“Oh, we are sorry Miss De Villiers, didn’t realize your presence,” Doctor Xavier apologised.

 

“That’s alright Doctor Adams,” Anne replied as she put down the file in her hand on the table in front, “I see you two are up early. That’s good! We can get so much more done today.”

 

“How are you feeling today, Anne?” Suzanne hesitatingly asked.

 

“Very well Miss Dillon. Thanks for your concern,” Anne replied adjusting her glasses and gazing through the file, shifting sheets of papers quickly, “Now if you two have your set of files with you, I would like you to skip over the next two profiles for the moment, and switch over to the three after them. I am sure you would have already familiarized yourselves with these prospective candidates?”

 

“Oh I am so sorry Miss De Villiers, but I haven’t gone through any of the other profiles yet,” Suzanne apologized, perhaps a bit ashamed of having let herself down by not putting in the extra effort her own professionalism expected of her, “This whole thing has been so overwhelming for me so far.”

 

“I understand that Miss Dillon, but as you would know, we cannot afford to be complacent with our work,” Anne looked up at Suzanne from above the rim of her glasses, “It would be much appreciated if you would familiarize yourself with all the contents of this file at the earliest.”

 

“My apologies Miss De Villiers,” Suzanne replied, “I will not give you another reason to feel let down by me.”

 

“Thanks Miss Dillon,” Anne accepted her apology, “Now for this time I may mention here quickly, the next three people you will be examining will complete Captain Chris Davis’s flying team, and then there are two scientists from National Space Research Institute, who would be an integral part of the flight control and navigation unit for the mission. A second similar team will also be constructed at the earliest. The reason we are going to evaluate them first is that the space craft will be ready for its’ first test flight in just under a week, and we want the entire flight control team to be ready for it. The two profiles that we are skipping for the moment are of two highly decorated young army officers, Captain Aman Ahluwalia and Captain Bradley Connors. They both are out in the field on some current assignments, and will be most likely evaluated the last. Any questions you may have?”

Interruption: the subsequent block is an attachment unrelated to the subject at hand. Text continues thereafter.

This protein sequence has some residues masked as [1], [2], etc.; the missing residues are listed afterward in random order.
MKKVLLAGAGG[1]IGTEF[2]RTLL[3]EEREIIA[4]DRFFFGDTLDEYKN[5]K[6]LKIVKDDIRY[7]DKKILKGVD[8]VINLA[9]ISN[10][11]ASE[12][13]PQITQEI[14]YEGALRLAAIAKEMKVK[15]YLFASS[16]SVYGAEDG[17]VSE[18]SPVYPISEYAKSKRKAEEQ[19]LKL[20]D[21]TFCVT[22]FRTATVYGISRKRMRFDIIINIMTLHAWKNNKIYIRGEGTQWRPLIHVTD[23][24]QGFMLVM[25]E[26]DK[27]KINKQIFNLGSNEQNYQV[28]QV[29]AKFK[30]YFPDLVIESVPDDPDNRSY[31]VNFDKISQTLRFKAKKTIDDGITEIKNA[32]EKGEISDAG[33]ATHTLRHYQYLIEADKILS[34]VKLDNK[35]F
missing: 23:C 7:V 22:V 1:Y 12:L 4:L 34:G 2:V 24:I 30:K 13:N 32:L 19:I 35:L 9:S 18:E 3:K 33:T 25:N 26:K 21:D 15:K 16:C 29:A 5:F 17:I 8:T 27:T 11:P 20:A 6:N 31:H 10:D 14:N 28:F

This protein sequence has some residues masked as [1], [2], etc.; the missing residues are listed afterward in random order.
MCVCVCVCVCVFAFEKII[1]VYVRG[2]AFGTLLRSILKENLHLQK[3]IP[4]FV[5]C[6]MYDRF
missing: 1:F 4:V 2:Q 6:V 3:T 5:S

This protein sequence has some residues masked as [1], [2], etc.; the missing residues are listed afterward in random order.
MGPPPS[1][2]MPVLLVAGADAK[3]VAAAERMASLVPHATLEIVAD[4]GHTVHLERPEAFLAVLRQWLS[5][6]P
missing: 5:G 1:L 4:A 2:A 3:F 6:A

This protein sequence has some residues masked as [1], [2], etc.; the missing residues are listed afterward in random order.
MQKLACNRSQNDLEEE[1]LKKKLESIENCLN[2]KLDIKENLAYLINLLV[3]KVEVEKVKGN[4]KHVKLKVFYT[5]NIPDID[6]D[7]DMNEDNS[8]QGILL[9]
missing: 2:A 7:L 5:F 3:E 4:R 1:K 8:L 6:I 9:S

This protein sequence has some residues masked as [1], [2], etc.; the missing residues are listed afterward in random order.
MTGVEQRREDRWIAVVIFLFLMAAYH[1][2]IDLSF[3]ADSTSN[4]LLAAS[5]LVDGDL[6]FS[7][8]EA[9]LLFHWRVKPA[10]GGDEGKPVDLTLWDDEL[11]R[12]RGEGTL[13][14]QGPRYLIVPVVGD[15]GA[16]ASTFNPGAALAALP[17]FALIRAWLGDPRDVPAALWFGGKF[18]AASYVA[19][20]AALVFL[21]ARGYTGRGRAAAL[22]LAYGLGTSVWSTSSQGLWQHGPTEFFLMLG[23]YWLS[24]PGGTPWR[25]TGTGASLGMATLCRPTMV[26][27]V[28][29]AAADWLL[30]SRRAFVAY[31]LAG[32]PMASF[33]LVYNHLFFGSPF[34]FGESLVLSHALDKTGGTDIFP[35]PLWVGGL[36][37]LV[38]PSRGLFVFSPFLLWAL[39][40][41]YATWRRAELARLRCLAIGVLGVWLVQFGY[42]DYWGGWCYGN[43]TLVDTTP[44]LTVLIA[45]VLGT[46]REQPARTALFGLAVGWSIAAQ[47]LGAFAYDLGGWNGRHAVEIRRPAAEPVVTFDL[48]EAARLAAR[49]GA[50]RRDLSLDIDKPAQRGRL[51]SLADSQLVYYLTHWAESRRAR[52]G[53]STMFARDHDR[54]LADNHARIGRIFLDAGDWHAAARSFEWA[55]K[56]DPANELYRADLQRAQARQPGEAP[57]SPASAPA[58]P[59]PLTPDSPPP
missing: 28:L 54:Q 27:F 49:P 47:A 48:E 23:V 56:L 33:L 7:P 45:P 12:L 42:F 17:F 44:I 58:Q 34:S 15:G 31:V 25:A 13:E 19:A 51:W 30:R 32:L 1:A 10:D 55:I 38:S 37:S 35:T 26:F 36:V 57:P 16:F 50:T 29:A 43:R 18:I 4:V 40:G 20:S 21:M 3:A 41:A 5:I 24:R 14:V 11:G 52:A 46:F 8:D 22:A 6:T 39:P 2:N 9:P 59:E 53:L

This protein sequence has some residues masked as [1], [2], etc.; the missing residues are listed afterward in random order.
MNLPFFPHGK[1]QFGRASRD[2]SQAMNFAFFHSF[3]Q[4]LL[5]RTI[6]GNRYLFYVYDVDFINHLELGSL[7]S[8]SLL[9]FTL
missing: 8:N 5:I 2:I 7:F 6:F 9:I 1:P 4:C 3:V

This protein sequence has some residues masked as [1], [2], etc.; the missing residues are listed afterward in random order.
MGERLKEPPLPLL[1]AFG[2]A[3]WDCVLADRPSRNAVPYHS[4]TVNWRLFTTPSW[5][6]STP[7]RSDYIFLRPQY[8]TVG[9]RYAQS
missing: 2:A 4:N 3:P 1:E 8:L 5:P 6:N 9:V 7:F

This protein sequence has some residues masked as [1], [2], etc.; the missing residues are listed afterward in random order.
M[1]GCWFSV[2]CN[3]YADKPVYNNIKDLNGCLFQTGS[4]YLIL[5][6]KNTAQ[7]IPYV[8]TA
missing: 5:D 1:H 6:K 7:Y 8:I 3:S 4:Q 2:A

The mention of Captain Bradley Connors name rang bells in Doctor Suzanne’s ears as she realized for the first time, there was another angle to her predicament. As she was left dumbfounded, Doctor Xavier realizing her chain of thoughts answered Anne’s query, “No questions for the moment Miss De Villiers.”

 

Anne looked at Suzanne, trying to guess her thoughts, but replied to Doctor Xavier, “Alright then. I’ll leave you two to finish your breakfast. As soon as you are done, please start with the next candidate.”

 

As Anne walked out of the room, Doctor Xavier turned around and looked at Suzanne, “You are not thinking what I am afraid you are?”

 

Suzanne was in a state of shock however, “I can’t do this! I can’t!”

 

“Do what?” Xavier asked, hoping his fears were unfounded.

 

“It’s Bradley,” Suzanne replied as she started crying again, “I can’t give him the medical clearance.”

 

“You can’t!” Xavier exclaimed in horror, “But why?”

 

“You know it very well,” Suzanne was flummoxed by his question, “He’s infected!”

 

“With what,” Xavier asked.

 

“I don’t know,” Suzanne replied, “But you know exactly what I am talking about. I cannot issue him a fitness certificate. Who knows what it is?”

 

“But how do you know it is bad?” Xavier asked, “He is the only person amongst the entire humanity who has interacted with matter from the other universe, a perfect subject to study the effects.”

 

“A perfect unknown medical threat to the entire mission, a live incubator to an unknown pathological condition,” Suzanne put things in perspective, “There is too much at stake in this mission. It’s neither time, nor place for experimentation.”

 

“I think it is all the more important to have him around so we know how the elements and environment of the other space can possibly affect us,” Xavier put forward his defence, “If the need be he can be easily quarantined, and in a worst case scenario, we can always swallow the bitter pill. Nobody on the mission will complain extra available resources.”